A LARGE tree frequent in the East, and not unlike the bay-tree in its flowers, fruit, leaves, or manner of growth; only larger. The bark is rough on the trunk, and smooth on the branches; it has little taste while fresh, but becomes aromatic and sharp, in that degree we perceive, by drying. The leaves are of the shape of bay leaves, but twice as big; the flowers are small and whitish; the berries are little, oblong, and of a bluish colour, spotted with white.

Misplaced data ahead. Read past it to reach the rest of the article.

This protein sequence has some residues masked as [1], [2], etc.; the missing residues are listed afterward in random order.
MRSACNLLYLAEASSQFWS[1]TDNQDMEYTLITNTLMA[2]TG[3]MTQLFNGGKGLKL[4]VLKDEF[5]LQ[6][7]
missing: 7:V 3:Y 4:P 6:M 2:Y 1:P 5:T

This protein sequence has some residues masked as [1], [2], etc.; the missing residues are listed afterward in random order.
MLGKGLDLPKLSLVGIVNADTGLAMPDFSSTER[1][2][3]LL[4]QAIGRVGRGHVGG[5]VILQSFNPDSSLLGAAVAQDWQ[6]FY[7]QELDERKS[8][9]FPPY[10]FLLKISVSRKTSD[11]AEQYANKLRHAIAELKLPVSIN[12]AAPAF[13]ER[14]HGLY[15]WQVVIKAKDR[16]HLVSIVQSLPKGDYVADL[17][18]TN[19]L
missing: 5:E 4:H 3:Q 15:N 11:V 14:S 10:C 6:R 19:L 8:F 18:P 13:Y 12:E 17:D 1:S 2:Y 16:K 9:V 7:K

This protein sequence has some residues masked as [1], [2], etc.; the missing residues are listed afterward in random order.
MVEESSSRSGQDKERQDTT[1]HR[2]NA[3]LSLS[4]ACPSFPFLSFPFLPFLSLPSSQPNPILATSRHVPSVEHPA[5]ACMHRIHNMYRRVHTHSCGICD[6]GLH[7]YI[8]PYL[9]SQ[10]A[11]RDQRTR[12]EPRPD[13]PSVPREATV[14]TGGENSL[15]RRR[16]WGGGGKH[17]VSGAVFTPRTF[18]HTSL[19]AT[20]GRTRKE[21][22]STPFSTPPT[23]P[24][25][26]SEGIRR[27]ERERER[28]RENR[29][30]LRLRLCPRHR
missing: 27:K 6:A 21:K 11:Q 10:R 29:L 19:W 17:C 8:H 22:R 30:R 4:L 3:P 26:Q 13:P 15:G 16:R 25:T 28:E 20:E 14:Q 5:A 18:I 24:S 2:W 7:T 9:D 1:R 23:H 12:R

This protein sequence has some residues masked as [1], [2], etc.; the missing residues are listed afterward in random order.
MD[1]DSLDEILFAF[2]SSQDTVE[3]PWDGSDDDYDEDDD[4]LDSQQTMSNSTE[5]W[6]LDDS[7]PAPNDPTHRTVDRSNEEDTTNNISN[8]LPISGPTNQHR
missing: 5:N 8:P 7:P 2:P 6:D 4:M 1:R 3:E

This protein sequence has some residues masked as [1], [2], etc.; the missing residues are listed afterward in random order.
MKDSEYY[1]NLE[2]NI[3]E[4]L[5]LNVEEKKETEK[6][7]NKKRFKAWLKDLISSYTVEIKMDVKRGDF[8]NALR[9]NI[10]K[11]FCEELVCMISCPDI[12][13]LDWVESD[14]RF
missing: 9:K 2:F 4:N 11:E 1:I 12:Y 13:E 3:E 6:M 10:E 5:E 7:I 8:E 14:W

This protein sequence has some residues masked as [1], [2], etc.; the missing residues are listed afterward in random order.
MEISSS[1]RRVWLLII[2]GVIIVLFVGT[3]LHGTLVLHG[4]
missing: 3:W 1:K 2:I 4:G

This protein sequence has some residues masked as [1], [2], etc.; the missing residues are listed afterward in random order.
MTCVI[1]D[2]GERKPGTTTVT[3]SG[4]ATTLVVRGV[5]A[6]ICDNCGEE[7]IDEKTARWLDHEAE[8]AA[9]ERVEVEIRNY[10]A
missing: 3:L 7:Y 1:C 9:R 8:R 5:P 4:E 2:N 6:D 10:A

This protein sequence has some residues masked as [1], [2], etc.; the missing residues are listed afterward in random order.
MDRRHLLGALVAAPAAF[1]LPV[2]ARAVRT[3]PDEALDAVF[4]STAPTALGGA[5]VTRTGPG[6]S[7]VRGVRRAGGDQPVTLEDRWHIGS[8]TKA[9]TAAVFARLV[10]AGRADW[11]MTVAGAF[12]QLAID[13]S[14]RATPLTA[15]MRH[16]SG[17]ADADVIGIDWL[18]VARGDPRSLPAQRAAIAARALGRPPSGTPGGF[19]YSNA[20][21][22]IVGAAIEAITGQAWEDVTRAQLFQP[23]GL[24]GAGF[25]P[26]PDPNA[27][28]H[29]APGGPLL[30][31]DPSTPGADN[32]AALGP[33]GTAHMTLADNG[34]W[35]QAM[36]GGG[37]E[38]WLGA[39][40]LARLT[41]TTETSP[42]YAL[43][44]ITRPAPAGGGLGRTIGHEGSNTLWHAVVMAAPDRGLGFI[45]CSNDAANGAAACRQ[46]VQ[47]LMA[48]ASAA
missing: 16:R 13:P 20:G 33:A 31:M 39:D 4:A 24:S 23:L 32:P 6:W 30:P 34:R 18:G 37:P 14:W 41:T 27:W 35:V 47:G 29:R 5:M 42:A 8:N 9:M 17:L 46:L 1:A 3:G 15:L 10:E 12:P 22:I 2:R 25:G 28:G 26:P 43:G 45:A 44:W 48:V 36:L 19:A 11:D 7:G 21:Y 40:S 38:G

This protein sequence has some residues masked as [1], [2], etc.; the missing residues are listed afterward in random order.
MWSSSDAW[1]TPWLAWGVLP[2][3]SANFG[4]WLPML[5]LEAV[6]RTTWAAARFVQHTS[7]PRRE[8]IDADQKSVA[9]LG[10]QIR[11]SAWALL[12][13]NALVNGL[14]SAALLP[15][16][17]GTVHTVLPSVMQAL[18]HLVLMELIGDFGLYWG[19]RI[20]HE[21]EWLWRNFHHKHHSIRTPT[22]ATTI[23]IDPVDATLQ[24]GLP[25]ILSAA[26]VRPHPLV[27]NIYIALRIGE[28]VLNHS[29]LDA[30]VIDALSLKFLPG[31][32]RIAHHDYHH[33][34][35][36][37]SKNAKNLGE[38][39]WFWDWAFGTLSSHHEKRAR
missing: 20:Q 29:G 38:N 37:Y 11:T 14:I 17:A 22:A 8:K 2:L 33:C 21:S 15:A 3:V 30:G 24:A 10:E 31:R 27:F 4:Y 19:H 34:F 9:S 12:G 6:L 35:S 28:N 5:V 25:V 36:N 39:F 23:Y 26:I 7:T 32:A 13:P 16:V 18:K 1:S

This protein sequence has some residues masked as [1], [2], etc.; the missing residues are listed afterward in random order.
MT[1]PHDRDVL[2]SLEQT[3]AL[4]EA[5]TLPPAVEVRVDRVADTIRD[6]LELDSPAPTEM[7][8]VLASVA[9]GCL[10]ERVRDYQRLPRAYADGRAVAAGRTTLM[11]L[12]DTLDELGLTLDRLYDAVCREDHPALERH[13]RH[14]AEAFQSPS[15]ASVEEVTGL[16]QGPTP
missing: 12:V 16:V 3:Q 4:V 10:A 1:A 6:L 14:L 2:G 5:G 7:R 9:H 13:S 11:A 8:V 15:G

The root of the cinnamon tree smells strongly of camphire, and a very fine kind of camphire is made from it in the East; the wood is white and insipid. The leaves are fragrant.
The root is the only part used, and this is an excellent astringent in the bowels; it is cordial and good to promote appetite: it also promotes the menses, though it acts as an astringent in other cases.
The Family Herbal, 1812, was written by John Hill.